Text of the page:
Boarding Passes and pass checks could soon be replaced by selfies as announced by prominent US airline JetBlue. The airline has established a partnership with the United States Customs and Border Protection (CBP) for self-boarding ease and streamline airport checks. Passengers can choose their own photographs, and by using biometric data and facial recognition technology, the photograph will be matched with a passport, visa or immigration photograph of the person from the CBP database.

Easy and smooth boarding check

According to vice-president of JetBlue, self boarding with selfies can reduce friction at the airport because the boarding process with passes can be a bit manual and the autoboarding process with selfies excludes the analysis of boarding passes and manual checks of passports.

Just a look at the camera, a click and the boarding check is done automatically. The details of the flight will be checked in the database, and passengers will receive notification on screen when they are allowed to continue. JetBlue stated that crew members would be given Ipad Minis, which they can use to interact with the passengers in the new process.

In the past year, JetBlue also recently issued self-service kiosks, which allowed marking and dropping of luggage to improve airport efficiency. Delta airlines recently mentioned about starting testing biometric technology on luggage handling machines. The technology also uses facial recognition to map passengers to their photographs on the passport.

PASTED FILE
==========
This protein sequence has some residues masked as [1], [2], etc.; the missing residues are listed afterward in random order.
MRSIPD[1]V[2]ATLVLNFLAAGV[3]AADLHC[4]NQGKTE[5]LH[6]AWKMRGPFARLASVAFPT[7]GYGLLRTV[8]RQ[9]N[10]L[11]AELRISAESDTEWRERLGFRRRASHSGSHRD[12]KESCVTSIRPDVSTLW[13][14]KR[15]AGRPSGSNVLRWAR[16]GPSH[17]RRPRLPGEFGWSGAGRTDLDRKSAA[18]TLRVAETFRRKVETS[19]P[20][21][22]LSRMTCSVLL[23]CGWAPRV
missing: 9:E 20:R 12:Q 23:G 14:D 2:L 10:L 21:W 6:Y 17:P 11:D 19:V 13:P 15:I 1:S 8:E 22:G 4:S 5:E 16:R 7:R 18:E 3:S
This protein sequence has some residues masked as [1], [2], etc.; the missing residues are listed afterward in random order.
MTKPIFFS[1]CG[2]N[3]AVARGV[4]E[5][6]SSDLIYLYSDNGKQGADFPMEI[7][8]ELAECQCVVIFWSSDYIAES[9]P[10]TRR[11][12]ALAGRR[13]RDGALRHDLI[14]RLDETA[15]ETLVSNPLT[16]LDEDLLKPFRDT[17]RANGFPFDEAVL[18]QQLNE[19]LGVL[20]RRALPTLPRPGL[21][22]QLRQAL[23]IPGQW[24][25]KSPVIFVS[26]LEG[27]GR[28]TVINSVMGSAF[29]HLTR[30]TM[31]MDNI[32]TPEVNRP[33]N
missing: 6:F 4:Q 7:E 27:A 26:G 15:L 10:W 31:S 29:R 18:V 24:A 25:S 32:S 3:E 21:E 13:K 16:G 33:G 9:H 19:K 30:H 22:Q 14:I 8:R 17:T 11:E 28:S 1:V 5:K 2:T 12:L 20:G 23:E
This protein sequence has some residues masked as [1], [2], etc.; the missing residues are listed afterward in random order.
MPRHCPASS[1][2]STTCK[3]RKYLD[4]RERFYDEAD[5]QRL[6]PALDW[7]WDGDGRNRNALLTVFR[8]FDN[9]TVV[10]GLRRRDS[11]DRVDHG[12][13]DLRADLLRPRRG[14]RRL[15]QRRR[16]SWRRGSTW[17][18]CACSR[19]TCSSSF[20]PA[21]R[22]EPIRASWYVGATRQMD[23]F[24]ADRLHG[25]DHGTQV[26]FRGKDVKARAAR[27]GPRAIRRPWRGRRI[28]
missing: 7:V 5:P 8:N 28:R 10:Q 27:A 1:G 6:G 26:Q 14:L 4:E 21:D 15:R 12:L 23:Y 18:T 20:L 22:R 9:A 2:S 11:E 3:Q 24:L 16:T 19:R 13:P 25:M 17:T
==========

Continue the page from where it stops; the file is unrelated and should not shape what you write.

The JetBlue program will start this month from a JetBlue flight to Queen Beatrix International Airport in Aruba island in the Caribbean from the Logan International Airport in Boston.

Biometric facial recognition and not paper documents

The biometric selfie boarding program by JetBlue in alliance with CBP is designed for simplicity of use and offers a safe and transparent experience for passengers, according to Jim Peters of SITA.

The use of modern technologies to enable the use of biometric controls, as well as CBP's permission to easily redirect to airline systems can come as boon to passenger checks at airports. This is the first integration in CBP of biometric authorization with an airline and can be a solution that can be quickly and easily deployed at U.S.

airports. Biometric facial recognition is set to outdate passport and boarding pass checks at airports as JetBlue becomes the first airline to connect to CBP (U.S. Customs and Border Patrol) with technology to undertake the process.

In a simple process, the person takes a selfie with camera and the image is sent to CBP, where it will be matched with a ID photo like passport, visa, or immigration document. The selfie system eliminates the need for paper boarding passes and is probably easier and cooler than people verifying identity on boarding pass and ID documents.